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Bilateral Symmetry and Cephalization

Bilateral Symmetry and Cephalization - sexually mature...

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Bilateral Symmetry and Cephalization: Phylum Platyhelminthes Parasitic members of this phylum, such as flukes and tapeworms, are characterized by these modifications: 1. loss of cephalization producing a head bearing hooks and suckers to attach to the host as opposed to the sensory organs of free-living forms 2. extensive development of the reproductive system coinciding with the loss of other systems (what do they do but gain food from the host's digestion and reproduce, anyway?) 3. lack of a well-developed nervous and gastrovascular system (the live in a fairly stable environment and the host has already digested their food) 4. development of a tegument that protects them from host digestive juices Both flukes and tapeworms use secondary or intermediate hosts to transport the species from primary host to primary host. The primary host is infected with the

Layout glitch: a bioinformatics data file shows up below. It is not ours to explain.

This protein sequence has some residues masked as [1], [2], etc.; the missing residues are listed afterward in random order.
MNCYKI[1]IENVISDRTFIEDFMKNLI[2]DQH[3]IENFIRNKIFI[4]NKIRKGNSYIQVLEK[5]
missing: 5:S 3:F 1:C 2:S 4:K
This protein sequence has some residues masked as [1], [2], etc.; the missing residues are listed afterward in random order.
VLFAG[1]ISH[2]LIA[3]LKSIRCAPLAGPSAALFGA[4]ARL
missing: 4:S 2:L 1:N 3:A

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Unformatted text preview: sexually mature adult while the secondary host contains the larval stage(s). The Phylum Nemertea: Ribbon Worms The phylum Nemertea include approximately 650 species of marine ribbon worms. Ribbon worms have a distinctive eversible proboscis stored in a rhynchocoel. When the walls of the rhynchocoel contract, the proboscis extends out of the body. The proboscis is a long, hollow tube that can be everted and shot outward through a pore located just above the mouth. It is used primarily for prey capture, and for defense, locomotion, and burrowing. This phylum is included as the organisms are also triploblastic. Several of the fossils from the Cambrian-aged Burgess Shale are interpreted as ribbon worms, and some extremely long worms have been found in the Mediterranean (up to 100 feet long) and in the ocean under the Antarctic ice shelves....
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